Is Your Work-Life a Disaster? – Dealing with Job Dissatisfaction

You’ve spent the past few years of your life -maybe more- on this job and it has gradually become a drag with overwhelming pressure able to surmount your emotional stability.

You loathe the deadlines; the incentives don’t spur you on to produce better results, most importantly, you are completely fed up with the routine.  Chances are you might be experiencing Job dissatisfaction.

Job dissatisfaction refers to a form of reaction any employee exhibits towards work based on factors such as: remuneration, work environment and culture, job expectations, qualifications, career commitment, work-relationship etc.  It can range from feelings of anger, resentment and even to frustration or depression; and many times, it is a combination of some or all of the aforementioned factors.

If you happen to be in this situation and really want to change it, here are few tips to help:

–          Identify the problem: What are your career dreams or job expectations? Do you have a horrible boss? Are you dissatisfied with your remuneration? Do you frequently work overtime? Are your colleagues difficult to be around? Do you feel a strong need to be someplace else, perhaps a different career?

Providing answers to these questions will help you understand your reactions and effectively map out plans towards a solution.

–          Change anything but your job: Job dissatisfaction may be as a result of a required change, only you need to figure out what needs to be modified. Try negotiating a salary raise, ask to move to a different department or for a more challenging responsibility, try on a new office setting, meet new people, network, and attend trainings or workshops outside your field. You don’t have to change your job as job-hopping might not be the solution to dealing with job dissatisfaction.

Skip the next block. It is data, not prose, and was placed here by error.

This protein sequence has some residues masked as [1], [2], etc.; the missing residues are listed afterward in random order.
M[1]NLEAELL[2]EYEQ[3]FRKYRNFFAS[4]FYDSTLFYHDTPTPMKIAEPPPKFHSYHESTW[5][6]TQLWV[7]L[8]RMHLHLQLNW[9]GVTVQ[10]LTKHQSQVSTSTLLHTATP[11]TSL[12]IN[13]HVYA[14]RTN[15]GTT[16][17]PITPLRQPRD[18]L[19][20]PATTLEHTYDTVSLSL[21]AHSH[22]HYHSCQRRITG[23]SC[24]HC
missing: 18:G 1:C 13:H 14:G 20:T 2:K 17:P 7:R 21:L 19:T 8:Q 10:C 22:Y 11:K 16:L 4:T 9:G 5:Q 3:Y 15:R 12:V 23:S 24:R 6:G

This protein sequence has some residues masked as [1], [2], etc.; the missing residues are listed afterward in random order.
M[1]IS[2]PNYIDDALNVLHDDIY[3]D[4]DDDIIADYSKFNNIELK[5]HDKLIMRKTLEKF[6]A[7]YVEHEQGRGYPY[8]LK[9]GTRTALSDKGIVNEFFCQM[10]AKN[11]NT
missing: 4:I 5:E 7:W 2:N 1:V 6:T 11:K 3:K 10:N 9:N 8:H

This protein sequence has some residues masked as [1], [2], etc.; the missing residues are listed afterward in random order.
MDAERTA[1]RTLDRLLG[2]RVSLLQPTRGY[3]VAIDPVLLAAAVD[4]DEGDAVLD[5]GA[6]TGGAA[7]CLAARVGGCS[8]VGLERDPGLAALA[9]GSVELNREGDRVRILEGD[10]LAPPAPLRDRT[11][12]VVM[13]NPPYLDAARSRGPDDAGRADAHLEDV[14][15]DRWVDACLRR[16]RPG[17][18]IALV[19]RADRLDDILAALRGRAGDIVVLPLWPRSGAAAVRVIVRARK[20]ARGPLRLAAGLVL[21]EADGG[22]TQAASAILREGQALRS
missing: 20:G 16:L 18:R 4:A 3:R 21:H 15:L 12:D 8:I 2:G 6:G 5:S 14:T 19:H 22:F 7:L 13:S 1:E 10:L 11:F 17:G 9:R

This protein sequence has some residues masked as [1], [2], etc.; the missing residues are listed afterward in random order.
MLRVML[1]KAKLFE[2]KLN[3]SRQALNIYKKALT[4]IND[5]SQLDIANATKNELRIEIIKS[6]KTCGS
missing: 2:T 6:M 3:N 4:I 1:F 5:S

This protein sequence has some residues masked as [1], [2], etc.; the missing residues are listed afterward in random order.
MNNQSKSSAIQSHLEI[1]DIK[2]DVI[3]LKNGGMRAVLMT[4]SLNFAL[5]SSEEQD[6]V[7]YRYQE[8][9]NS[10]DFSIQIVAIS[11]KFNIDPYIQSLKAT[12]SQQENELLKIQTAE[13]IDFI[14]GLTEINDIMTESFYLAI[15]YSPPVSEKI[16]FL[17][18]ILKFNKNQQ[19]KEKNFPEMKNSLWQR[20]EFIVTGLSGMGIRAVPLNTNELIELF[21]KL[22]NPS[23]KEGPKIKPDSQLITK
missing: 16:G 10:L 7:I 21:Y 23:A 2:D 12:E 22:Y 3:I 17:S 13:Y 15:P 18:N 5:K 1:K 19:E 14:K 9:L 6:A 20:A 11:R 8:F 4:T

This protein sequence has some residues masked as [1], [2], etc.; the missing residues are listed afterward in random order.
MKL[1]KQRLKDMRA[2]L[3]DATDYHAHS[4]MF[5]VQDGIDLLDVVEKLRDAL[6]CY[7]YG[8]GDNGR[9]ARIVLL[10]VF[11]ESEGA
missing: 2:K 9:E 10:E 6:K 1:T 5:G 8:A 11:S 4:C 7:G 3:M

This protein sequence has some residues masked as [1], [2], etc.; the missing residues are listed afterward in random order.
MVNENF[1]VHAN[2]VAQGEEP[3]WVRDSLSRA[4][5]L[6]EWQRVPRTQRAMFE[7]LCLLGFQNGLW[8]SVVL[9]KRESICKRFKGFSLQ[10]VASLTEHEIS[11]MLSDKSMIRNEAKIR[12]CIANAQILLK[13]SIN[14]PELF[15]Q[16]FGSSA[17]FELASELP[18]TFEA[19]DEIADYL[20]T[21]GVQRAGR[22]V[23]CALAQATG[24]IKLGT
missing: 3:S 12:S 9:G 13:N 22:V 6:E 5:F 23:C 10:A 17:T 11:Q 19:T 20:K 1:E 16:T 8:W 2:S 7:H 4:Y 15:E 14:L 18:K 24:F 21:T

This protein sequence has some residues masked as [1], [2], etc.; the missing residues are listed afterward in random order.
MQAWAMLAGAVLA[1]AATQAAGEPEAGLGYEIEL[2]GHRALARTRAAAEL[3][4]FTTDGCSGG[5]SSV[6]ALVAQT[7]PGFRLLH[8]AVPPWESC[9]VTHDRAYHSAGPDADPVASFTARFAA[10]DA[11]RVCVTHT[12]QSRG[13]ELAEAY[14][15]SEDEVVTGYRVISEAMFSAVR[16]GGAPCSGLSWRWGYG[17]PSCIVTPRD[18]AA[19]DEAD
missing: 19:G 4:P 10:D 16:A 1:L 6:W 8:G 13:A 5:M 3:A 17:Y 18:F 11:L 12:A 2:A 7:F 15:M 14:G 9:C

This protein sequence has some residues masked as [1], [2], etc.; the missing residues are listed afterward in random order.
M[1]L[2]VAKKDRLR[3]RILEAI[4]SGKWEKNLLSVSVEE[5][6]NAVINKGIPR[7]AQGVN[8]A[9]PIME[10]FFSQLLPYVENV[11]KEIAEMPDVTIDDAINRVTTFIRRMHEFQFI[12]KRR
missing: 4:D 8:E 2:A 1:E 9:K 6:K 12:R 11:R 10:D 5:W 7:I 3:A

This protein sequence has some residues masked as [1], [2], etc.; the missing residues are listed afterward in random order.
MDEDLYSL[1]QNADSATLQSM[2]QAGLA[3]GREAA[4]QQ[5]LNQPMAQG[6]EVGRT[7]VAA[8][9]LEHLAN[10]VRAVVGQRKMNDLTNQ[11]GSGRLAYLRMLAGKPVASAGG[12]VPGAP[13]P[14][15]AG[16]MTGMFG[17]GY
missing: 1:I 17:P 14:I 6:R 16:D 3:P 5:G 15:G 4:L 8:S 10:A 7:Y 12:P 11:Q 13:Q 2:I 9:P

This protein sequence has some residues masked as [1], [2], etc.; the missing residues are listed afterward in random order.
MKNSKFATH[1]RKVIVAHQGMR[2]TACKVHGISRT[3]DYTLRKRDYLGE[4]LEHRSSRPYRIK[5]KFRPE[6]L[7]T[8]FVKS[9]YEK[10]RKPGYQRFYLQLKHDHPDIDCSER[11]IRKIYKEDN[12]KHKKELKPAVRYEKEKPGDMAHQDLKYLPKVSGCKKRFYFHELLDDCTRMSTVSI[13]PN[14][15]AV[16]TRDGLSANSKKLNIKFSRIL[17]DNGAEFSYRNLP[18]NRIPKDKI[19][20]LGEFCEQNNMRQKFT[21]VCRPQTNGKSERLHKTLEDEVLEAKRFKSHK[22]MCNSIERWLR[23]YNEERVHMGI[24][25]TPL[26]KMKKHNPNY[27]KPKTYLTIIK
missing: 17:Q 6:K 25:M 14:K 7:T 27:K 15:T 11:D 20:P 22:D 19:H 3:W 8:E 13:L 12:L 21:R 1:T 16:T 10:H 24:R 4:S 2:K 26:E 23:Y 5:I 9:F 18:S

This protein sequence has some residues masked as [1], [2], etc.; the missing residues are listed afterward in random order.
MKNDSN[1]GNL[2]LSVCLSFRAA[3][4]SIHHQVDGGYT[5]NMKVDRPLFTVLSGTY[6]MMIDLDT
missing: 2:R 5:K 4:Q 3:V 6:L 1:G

–          Have a positive attitude: look on the bright side, things aren’t as bad as you think they are. Think of those good things about your job? What are the things you’ve learnt on the job? What other skills have you acquired since your appointment? The connections you’ve made, the people you’ve met etc.  You may also think on the downside- whenever you feel frustrated about your job; ask yourself what could be worse. There are thousands of unemployed individuals wishing they had a job, not minding the salary range or other benefits you look out for. Even in a job you love, things won’t be the same every day. There are days you won’t feel like working; everybody has their good days and bad days at work. A positive attitude towards your job determines your career success, nothing good comes easy; in the end, it’ll be worth the experience.

–          Adjust your expectations: pick out what were your expectations in your first job? Did you expect satisfaction from the remuneration or incentives? Is your promotion taking longer than you anticipated? You may not be promoted in a long time, your boss may not likely become Santa Claus overnight, you may remain underpaid despite your ‘over-qualification’; perhaps your job may never offer what you feel is most important at the time, it’s your reality and there’s a probability you can’t change that. But by changing how you think about your job, you are able to approach each day with a fresh perspective, things won’t easily get to you and you’ll reduce mental and emotional stress by adapting to your present condition. Not exactly becoming cynical or pessimistic but rather allowing for job-contentment.

Lastly, look beyond your job, work is only a part of your life. Think of the other places you derive satisfaction from- your friends, family, pet project, memories of past achievements etc and link the emotional satisfaction to your work-life. The beauty of job satisfaction is that it can be found in the most unexpected places. Realise that getting the most from your job starts with you.

What don’t you like about your job? How do you cope? Please share your thoughts in the section below. *Pseudonyms are welcomed.


Nathan Jeffery
Notification Bell